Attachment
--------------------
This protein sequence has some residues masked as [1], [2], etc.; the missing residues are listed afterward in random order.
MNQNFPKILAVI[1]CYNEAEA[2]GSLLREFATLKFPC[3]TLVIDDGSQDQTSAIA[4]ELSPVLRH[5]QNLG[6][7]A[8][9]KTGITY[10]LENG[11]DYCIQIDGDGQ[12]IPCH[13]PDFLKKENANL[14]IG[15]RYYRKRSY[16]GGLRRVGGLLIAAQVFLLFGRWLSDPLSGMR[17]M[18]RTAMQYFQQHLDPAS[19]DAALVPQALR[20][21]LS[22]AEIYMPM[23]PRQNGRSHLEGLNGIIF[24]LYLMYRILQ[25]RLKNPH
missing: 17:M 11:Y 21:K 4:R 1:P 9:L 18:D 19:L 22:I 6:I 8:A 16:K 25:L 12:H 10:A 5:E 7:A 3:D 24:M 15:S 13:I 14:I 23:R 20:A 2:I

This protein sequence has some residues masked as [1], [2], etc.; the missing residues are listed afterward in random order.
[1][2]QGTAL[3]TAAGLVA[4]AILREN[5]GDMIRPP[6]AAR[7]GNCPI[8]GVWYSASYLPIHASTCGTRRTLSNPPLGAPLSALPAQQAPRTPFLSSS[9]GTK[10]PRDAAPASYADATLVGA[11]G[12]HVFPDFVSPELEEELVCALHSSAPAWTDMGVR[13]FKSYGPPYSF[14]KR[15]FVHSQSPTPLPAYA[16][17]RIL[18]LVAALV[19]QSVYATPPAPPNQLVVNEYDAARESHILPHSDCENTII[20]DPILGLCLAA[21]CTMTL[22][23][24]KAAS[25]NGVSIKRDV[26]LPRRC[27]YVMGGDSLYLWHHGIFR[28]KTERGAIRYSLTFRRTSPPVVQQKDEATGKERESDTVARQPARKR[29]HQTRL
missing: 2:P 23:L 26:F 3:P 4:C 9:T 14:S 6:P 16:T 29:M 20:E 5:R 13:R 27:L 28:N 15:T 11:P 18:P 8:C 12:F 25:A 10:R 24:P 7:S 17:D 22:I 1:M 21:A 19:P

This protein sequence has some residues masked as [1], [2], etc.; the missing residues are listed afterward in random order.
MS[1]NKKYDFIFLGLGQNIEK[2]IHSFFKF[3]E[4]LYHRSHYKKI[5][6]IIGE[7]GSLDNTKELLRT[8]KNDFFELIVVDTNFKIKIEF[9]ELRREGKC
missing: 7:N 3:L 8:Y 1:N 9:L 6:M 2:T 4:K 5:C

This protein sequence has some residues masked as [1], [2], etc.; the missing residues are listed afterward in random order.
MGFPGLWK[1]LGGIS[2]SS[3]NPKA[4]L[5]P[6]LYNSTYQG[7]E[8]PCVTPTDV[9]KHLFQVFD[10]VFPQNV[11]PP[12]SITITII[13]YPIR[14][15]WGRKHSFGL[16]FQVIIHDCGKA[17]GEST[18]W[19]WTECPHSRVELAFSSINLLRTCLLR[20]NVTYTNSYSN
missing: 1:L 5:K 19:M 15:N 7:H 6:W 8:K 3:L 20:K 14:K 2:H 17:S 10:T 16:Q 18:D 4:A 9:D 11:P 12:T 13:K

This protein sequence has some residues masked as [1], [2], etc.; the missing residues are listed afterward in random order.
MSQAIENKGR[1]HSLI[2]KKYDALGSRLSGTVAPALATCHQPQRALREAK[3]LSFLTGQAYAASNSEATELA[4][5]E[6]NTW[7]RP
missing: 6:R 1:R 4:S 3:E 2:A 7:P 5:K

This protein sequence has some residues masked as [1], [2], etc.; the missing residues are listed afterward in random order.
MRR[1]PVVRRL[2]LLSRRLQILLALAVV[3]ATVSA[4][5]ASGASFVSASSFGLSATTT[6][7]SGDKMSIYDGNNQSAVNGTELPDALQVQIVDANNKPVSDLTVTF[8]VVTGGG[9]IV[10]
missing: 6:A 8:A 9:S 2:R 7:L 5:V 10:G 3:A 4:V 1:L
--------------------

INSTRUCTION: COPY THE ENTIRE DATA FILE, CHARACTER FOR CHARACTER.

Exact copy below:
This protein sequence has some residues masked as [1], [2], etc.; the missing residues are listed afterward in random order.
MNQNFPKILAVI[1]CYNEAEA[2]GSLLREFATLKFPC[3]TLVIDDGSQDQTSAIA[4]ELSPVLRH[5]QNLG[6][7]A[8][9]KTGITY[10]LENG[11]DYCIQIDGDGQ[12]IPCH[13]PDFLKKENANL[14]IG[15]RYYRKRSY[16]GGLRRVGGLLIAAQVFLLFGRWLSDPLSGMR[17]M[18]RTAMQYFQQHLDPAS[19]DAALVPQALR[20][21]LS[22]AEIYMPM[23]PRQNGRSHLEGLNGIIF[24]LYLMYRILQ[25]RLKNPH
missing: 17:M 11:Y 21:K 4:R 1:P 9:L 18:D 19:L 22:I 6:I 8:A 16:K 25:L 12:H 10:A 5:E 7:A 3:D 24:M 15:S 13:I 14:I 23:R 20:A 2:I

This protein sequence has some residues masked as [1], [2], etc.; the missing residues are listed afterward in random order.
[1][2]QGTAL[3]TAAGLVA[4]AILREN[5]GDMIRPP[6]AAR[7]GNCPI[8]GVWYSASYLPIHASTCGTRRTLSNPPLGAPLSALPAQQAPRTPFLSSS[9]GTK[10]PRDAAPASYADATLVGA[11]G[12]HVFPDFVSPELEEELVCALHSSAPAWTDMGVR[13]FKSYGPPYSF[14]KR[15]FVHSQSPTPLPAYA[16][17]RIL[18]LVAALV[19]QSVYATPPAPPNQLVVNEYDAARESHILPHSDCENTII[20]DPILGLCLAA[21]CTMTL[22][23][24]KAAS[25]NGVSIKRDV[26]LPRRC[27]YVMGGDSLYLWHHGIFR[28]KTERGAIRYSLTFRRTSPPVVQQKDEATGKERESDTVARQPARKR[29]HQTRL
missing: 2:P 23:L 26:F 3:P 4:C 9:T 14:S 6:P 16:T 29:M 20:E 5:R 13:R 27:L 28:N 15:T 11:P 18:P 8:C 12:F 25:A 10:R 24:P 7:S 17:D 22:I 1:M 21:A 19:P

This protein sequence has some residues masked as [1], [2], etc.; the missing residues are listed afterward in random order.
MS[1]NKKYDFIFLGLGQNIEK[2]IHSFFKF[3]E[4]LYHRSHYKKI[5][6]IIGE[7]GSLDNTKELLRT[8]KNDFFELIVVDTNFKIKIEF[9]ELRREGKC
missing: 7:N 3:L 8:Y 1:N 9:L 6:M 2:T 4:K 5:C

This protein sequence has some residues masked as [1], [2], etc.; the missing residues are listed afterward in random order.
MGFPGLWK[1]LGGIS[2]SS[3]NPKA[4]L[5]P[6]LYNSTYQG[7]E[8]PCVTPTDV[9]KHLFQVFD[10]VFPQNV[11]PP[12]SITITII[13]YPIR[14][15]WGRKHSFGL[16]FQVIIHDCGKA[17]GEST[18]W[19]WTECPHSRVELAFSSINLLRTCLLR[20]NVTYTNSYSN
missing: 1:L 5:K 19:M 15:N 7:H 6:W 8:K 3:L 20:K 14:K 2:H 17:S 10:T 16:Q 18:D 4:A 9:D 11:P 12:T 13:K

This protein sequence has some residues masked as [1], [2], etc.; the missing residues are listed afterward in random order.
MSQAIENKGR[1]HSLI[2]KKYDALGSRLSGTVAPALATCHQPQRALREAK[3]LSFLTGQAYAASNSEATELA[4][5]E[6]NTW[7]RP
missing: 6:R 1:R 4:S 3:E 2:A 7:P 5:K

This protein sequence has some residues masked as [1], [2], etc.; the missing residues are listed afterward in random order.
MRR[1]PVVRRL[2]LLSRRLQILLALAVV[3]ATVSA[4][5]ASGASFVSASSFGLSATTT[6][7]SGDKMSIYDGNNQSAVNGTELPDALQVQIVDANNKPVSDLTVTF[8]VVTGGG[9]IV[10]
missing: 6:A 8:A 9:S 2:R 7:L 5:V 10:G 3:A 4:V 1:L